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The fight to keep summer vacation

Here's a tale of two states — Florida and Michigan — and the need to keep summer from ending early. One state is winning, the other is not. Both have big impacts on boating.

First, in Florida it was just announced that schools will be allowed to open as early as Aug. 10, two or more weeks earlier than before, with teachers reporting even earlier on Aug. 1. The legislature, apparently unnoticed, passed a new state law enabling school districts to set early opening dates. As a result, some districts will now start at the earliest Aug. 10 date, other adjacent districts a few days later, etc. So much for consistency.

Meanwhile, in Michigan, a leading state among those that have mandated traditional post-Labor Day school openings, supporters must be ever-vigilant to stand against those who would repeal or revise their law. Indeed, the Michigan Boating Industries Association, which strongly advocated for passage of the school-opening law in 2005, has been essentially defending it ever since.

"It's a priority for us," MBIA executive director Nicki Polan said. "Seems lately there’s always some lawmaker being pushed to change it. Just this past week we were asked to reach out to a state senator to provide information and make it clear the law is in the best interest of our industry and the state." (There’s a bill in the Michigan Senate called SB567.)

Basically, the MBIA recognized more than a decade ago that school openings were steadily creeping up, resulting in an early end to summer family activities like boating. It was obvious that the start of school ended the positive impact of summer vacation boating. Even more, the whole state’s tourism industry that annually generates more than $19.5 billion in domestic visitor spending while employing 214,000 Michiganders was being negatively impacted.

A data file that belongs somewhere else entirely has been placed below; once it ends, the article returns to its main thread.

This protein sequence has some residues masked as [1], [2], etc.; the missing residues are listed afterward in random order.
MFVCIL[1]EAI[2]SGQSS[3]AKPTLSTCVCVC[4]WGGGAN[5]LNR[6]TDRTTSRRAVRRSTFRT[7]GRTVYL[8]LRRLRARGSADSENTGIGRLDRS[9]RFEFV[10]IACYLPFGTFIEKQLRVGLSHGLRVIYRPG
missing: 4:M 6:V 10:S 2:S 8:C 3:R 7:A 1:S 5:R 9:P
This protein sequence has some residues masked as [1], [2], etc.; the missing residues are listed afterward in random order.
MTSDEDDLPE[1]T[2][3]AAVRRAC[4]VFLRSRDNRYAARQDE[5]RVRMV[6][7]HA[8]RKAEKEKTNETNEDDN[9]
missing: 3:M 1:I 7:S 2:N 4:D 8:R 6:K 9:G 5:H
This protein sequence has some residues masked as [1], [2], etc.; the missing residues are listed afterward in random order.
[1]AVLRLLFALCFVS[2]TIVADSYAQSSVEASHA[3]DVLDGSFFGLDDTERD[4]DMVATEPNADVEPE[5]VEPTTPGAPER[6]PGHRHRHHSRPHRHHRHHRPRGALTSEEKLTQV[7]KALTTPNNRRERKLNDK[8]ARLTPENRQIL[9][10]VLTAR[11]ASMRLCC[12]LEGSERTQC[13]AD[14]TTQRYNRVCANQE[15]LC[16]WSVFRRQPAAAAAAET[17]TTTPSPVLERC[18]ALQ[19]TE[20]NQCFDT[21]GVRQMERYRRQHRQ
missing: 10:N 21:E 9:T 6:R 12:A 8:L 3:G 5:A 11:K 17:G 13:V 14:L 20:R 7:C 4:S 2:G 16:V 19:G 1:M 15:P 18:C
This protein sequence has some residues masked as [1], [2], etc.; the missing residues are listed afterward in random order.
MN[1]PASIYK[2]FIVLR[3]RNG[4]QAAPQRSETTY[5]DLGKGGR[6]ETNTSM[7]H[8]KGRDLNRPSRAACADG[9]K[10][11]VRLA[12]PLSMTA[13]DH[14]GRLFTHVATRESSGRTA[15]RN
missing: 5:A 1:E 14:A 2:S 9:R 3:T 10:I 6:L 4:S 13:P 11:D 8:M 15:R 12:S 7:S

No question the economic impact is huge and boating is a part of that impact. For example, a Tennessee study estimated that if summer was extended through Labor Day, an additional $189 million would be generated in tourist spending. In Iowa, reports say it loses an estimated $314 million in revenue during the three weeks nearly all the state's school open ahead of Labor Day, according to the Travel Federation of Iowa.

This year bills concerning school openings have been introduced in at least four states — Minnesota, Texas, Alabama and Maryland. In the latter, Maryland comptroller Peter Franchot commissioned a study on how much revenue would be generated if schools began after Labor Day. It found the change would bring a whopping $74.3 million economic boost to the state. “That extra revenue would generate $7.7 million in additional state and local tax revenue without spending a single dollar of taxpayer money," he said.

Currently, there are 17 states with some restrictions on when school years can start. But they vary widely. So, as much as anything else, it's really a turf issue. The school start-date mandate "appears to be based on purely economic reasons," said a teacher-school board association letter to Maryland's governor. Yes, it sure is that, because the boost in spending and the overwhelming benefits of family summer activities in August are well-documented. Conversely, there are no studies that indicate starting the school year before Labor Day has any impact — negative or positive — on students' academic achievement. Any argument to the contrary would be like trying to rebrand Motel 6 by changing the shower curtain.

Bottom line: For the boating business, reducing family summer vacation time hurts our industry and the people who work in it. Perhaps it’s time our marine trade associations around the country consider taking a page from Michigan’s playbook and become engaged in all efforts to maintain or move back to the traditional post-Labor Day school openings. So, let me ask you: when is the opening day of school in your state?


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